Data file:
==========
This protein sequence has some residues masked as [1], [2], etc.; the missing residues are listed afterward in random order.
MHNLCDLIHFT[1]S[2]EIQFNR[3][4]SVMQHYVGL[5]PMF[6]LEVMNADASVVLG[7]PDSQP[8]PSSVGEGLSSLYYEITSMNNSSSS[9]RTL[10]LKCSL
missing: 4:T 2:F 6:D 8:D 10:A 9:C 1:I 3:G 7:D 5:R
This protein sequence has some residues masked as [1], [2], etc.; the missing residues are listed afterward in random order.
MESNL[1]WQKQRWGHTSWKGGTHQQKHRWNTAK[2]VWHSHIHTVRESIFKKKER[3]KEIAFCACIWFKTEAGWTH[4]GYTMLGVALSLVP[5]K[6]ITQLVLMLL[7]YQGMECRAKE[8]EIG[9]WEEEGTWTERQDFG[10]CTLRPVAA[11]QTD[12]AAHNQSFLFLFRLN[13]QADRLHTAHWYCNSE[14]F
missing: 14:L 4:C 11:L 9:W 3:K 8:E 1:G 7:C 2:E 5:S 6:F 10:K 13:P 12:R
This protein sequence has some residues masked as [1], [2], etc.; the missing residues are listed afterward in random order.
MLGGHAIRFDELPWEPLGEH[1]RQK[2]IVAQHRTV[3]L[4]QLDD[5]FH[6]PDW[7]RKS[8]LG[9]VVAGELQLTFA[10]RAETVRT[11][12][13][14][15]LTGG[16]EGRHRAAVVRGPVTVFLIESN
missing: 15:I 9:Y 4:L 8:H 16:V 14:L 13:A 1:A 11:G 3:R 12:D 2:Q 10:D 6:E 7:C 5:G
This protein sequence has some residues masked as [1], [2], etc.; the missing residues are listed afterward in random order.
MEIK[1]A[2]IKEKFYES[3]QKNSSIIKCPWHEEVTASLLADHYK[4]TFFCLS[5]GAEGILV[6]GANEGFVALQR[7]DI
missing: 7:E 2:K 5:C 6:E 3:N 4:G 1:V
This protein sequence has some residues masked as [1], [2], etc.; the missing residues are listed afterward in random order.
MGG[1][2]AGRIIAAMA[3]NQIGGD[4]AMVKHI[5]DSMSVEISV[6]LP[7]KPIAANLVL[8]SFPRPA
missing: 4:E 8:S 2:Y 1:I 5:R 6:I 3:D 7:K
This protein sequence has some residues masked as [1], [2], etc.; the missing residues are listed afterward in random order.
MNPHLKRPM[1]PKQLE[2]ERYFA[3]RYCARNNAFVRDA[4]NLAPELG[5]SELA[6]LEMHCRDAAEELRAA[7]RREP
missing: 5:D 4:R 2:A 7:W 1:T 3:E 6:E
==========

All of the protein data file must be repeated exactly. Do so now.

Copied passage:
This protein sequence has some residues masked as [1], [2], etc.; the missing residues are listed afterward in random order.
MHNLCDLIHFT[1]S[2]EIQFNR[3][4]SVMQHYVGL[5]PMF[6]LEVMNADASVVLG[7]PDSQP[8]PSSVGEGLSSLYYEITSMNNSSSS[9]RTL[10]LKCSL
missing: 4:T 2:F 6:D 8:D 10:A 9:C 1:I 3:G 7:D 5:R
This protein sequence has some residues masked as [1], [2], etc.; the missing residues are listed afterward in random order.
MESNL[1]WQKQRWGHTSWKGGTHQQKHRWNTAK[2]VWHSHIHTVRESIFKKKER[3]KEIAFCACIWFKTEAGWTH[4]GYTMLGVALSLVP[5]K[6]ITQLVLMLL[7]YQGMECRAKE[8]EIG[9]WEEEGTWTERQDFG[10]CTLRPVAA[11]QTD[12]AAHNQSFLFLFRLN[13]QADRLHTAHWYCNSE[14]F
missing: 14:L 4:C 11:L 9:W 3:K 8:E 1:G 7:C 2:E 5:S 6:F 10:K 13:P 12:R
This protein sequence has some residues masked as [1], [2], etc.; the missing residues are listed afterward in random order.
MLGGHAIRFDELPWEPLGEH[1]RQK[2]IVAQHRTV[3]L[4]QLDD[5]FH[6]PDW[7]RKS[8]LG[9]VVAGELQLTFA[10]RAETVRT[11][12][13][14][15]LTGG[16]EGRHRAAVVRGPVTVFLIESN
missing: 15:I 9:Y 4:L 8:H 16:V 14:L 13:A 1:A 11:G 3:R 12:D 2:Q 10:D 6:E 7:C 5:G
This protein sequence has some residues masked as [1], [2], etc.; the missing residues are listed afterward in random order.
MEIK[1]A[2]IKEKFYES[3]QKNSSIIKCPWHEEVTASLLADHYK[4]TFFCLS[5]GAEGILV[6]GANEGFVALQR[7]DI
missing: 7:E 2:K 5:C 6:E 3:N 4:G 1:V
This protein sequence has some residues masked as [1], [2], etc.; the missing residues are listed afterward in random order.
MGG[1][2]AGRIIAAMA[3]NQIGGD[4]AMVKHI[5]DSMSVEISV[6]LP[7]KPIAANLVL[8]SFPRPA
missing: 4:E 8:S 2:Y 1:I 5:R 6:I 3:D 7:K
This protein sequence has some residues masked as [1], [2], etc.; the missing residues are listed afterward in random order.
MNPHLKRPM[1]PKQLE[2]ERYFA[3]RYCARNNAFVRDA[4]NLAPELG[5]SELA[6]LEMHCRDAAEELRAA[7]RREP
missing: 5:D 4:R 2:A 7:W 1:T 3:E 6:E